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STEVE INSKEEP, HOST:

OK. Here's one way to think about Mitt Romney's vice presidential choice. He can make a safe pick or, as some would put it, go for sizzle. In other words, you pick the person who just seems competent or you pick a person who generates excitement, maybe also some risk.

Paul Ryan's name has been mentioned. He is from a swing state, Wisconsin. His fellow congressional conservatives talk him up. He's associated with big budget ideas. That all seems safe. But because of some of those big ideas, he would also come with a lot of sizzle. NPR's Andrea Seabrook reports.

ANDREA SEABROOK, BYLINE: Back in February, when the Republican primary was still in full swing and the party's right wing was conspicuously unhappy with the idea of Mitt Romney, tax hawk Grover Norquist gave a speech at the Conservative Political Action Conference.

GROVER NORQUIST: We don't need a president to tell us what direction to go. We know what direction we want to go. We want the Paul Ryan budget, which cuts spending $6 trillion.

(APPLAUSE)

SEABROOK: Ryan's pedigree is strong. He worked on the staffs of Kansas Senator Sam Brownback and Republican luminary Jack Kemp. He won his own seat at age 28. That means now, at 42, he's a seasoned legislator. But it's Ryan's ideas that first catapulted him into political stardom. The budget plan he introduced in 2010 - the roadmap, he called it, speaking on PBS:

(SOUNDBITE OF PBS BROADCAST)

REPRESENTATIVE PAUL RYAN: The roadmap gives you universal access to affordable health care for every American, and it makes Medicare and Medicaid and Social Security permanently solvent. We can't have these entitlements designed like they are right now.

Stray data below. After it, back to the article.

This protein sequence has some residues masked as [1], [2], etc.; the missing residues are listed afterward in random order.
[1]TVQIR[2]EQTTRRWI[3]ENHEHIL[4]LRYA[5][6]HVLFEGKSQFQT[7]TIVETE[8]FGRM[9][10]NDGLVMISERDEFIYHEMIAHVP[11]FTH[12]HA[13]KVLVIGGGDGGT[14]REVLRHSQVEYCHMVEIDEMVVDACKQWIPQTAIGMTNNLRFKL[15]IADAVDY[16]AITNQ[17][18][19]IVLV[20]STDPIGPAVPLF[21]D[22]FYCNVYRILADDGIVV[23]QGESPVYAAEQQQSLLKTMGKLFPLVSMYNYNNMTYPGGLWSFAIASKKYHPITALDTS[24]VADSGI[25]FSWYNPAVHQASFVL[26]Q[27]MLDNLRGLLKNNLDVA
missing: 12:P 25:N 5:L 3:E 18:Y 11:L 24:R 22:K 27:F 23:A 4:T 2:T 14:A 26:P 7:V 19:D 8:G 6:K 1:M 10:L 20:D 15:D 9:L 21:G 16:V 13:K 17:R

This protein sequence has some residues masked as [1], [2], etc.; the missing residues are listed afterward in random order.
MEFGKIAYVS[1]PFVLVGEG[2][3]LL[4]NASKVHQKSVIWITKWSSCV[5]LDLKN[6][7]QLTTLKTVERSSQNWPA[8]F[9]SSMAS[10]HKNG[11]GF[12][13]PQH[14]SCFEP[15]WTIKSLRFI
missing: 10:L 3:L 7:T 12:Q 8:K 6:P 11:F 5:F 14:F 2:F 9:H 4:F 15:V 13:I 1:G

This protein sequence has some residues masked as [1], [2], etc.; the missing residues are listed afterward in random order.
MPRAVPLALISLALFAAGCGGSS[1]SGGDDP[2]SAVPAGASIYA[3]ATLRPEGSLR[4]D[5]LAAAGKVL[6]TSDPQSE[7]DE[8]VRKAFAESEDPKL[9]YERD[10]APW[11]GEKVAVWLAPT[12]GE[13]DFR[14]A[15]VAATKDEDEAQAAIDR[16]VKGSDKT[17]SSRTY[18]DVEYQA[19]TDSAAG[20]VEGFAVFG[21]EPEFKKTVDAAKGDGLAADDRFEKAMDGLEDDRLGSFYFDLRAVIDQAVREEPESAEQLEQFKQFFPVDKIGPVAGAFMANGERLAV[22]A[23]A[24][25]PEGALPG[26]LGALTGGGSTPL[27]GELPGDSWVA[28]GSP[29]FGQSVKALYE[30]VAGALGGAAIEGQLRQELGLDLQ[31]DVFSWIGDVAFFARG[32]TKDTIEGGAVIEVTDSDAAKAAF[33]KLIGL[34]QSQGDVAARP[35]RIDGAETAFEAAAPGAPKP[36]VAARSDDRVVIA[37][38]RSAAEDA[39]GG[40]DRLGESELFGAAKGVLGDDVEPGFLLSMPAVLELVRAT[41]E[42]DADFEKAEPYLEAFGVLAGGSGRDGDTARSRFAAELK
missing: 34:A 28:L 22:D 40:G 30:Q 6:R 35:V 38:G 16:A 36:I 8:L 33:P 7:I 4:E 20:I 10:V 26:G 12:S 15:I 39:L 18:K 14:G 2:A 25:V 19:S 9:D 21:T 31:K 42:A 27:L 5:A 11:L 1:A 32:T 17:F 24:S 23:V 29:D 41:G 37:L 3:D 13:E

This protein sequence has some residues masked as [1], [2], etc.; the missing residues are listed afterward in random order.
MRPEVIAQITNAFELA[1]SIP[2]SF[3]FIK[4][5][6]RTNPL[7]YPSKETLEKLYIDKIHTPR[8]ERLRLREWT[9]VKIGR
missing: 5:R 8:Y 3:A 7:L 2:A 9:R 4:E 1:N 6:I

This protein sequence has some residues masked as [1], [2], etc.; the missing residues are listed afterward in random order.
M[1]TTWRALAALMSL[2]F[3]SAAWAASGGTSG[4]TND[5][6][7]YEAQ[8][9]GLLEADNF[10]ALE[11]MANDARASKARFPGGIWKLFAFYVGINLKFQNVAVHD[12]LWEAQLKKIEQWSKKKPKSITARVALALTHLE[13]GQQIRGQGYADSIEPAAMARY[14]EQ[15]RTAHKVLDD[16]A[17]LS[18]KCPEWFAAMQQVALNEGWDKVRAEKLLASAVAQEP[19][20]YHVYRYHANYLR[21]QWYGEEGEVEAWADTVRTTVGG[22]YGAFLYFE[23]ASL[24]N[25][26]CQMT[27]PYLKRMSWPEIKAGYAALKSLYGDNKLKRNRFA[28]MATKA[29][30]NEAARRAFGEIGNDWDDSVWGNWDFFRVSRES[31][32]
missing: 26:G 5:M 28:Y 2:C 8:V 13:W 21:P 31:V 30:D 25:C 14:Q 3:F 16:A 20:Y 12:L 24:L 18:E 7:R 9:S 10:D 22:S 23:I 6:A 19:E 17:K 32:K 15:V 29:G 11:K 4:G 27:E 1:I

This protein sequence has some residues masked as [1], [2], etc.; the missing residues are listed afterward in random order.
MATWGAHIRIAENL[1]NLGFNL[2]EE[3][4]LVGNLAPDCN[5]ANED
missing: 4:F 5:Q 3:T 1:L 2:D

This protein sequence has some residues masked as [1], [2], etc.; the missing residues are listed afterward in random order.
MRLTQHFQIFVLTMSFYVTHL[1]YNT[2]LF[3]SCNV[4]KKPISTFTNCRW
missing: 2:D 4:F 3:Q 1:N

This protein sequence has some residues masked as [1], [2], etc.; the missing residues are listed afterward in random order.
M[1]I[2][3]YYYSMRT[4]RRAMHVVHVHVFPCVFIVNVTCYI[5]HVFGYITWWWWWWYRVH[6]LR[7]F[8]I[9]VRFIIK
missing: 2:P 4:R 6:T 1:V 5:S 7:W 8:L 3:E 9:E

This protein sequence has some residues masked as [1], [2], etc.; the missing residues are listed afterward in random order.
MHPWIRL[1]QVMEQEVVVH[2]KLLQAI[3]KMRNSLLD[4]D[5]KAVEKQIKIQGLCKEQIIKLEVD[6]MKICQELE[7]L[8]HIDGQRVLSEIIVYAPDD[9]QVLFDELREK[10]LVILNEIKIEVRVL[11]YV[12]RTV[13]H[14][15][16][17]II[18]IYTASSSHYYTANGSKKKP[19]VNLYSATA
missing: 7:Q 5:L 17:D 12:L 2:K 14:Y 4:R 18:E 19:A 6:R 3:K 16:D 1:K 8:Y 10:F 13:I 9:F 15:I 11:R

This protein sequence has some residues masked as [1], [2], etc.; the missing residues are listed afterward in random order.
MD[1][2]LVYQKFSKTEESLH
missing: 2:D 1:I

SEABROOK: Ryan's budget was instantly controversial. It makes sweeping cuts to social programs, and most troubling for seniors, it changes Medicare from a guaranteed benefit to a voucher program. Still, Republicans lined up behind it and rode the plan to a sweep of the House in 2010, giving Ryan the chairmanship of the Budget Committee. Within a few months, the House passed the Ryan budget.

That's the kind of energy a Romney candidacy could use. But interestingly, the very thing that makes Ryan a Republican star makes him deeply troubling to others.

UNIDENTIFIED PEOPLE: (Chanting) Hands off. Medicare. Hands off.

SEABROOK: A windy day in Kenosha, Wisconsin. Angry constituents met Ryan, fresh from the House vote that passed his budget. Inside the town hall meeting, Ryan tried to explain his budget's cuts to future Medicare benefits and its lower corporate tax rates.

RYAN: The international average for the corporate tax rate is 25 percent. Ours is 35 percent. Hey, come on. Everybody (unintelligible)... If you're yelling, I just want to ask you to leave.

SEABROOK: Here's the real danger for Romney: igniting the anger of voters who favor a stronger safety net, including seniors and many independents. Ryan's plan slashes social spending, from Head Start to health care, while cutting taxes on businesses and the wealthy.

The Obama campaign has seized on this, calling the plan the Romney/Ryan plan. And there's some evidence that narrative could work for Democrats. In a 2011 special election in upstate New York, Democrat Kathy Hochul ran ads against Republican Jane Corwin - ads targeted at independents.

(SOUNDBITE OF AD)

UNIDENTIFIED MAN #1: Corwin remains a staunch supporter of the GOP plan, a sign that Corwin is a strict GOP partisan.

SEABROOK: And the ads worked. Democrats picked up a seat that had been owned by the GOP for 40 years. And now even some Republicans are running against the Ryan plan, like Montana Senate candidate Denny Rehberg.

(SOUNDBITE OF AD)

UNIDENTIFIED MAN #2: And Rehberg refused to support a Republican budget plan that could harm the Medicare program so many of Montana's seniors rely on.

SEABROOK: So while it's true that Ryan could boost enthusiasm in the GOP, that might come at too high a price - that is, firming up the Democrats' narrative about Romney, that he's more concerned with business and wealth than he is about people.

Andrea Seabrook, NPR News, Washington.

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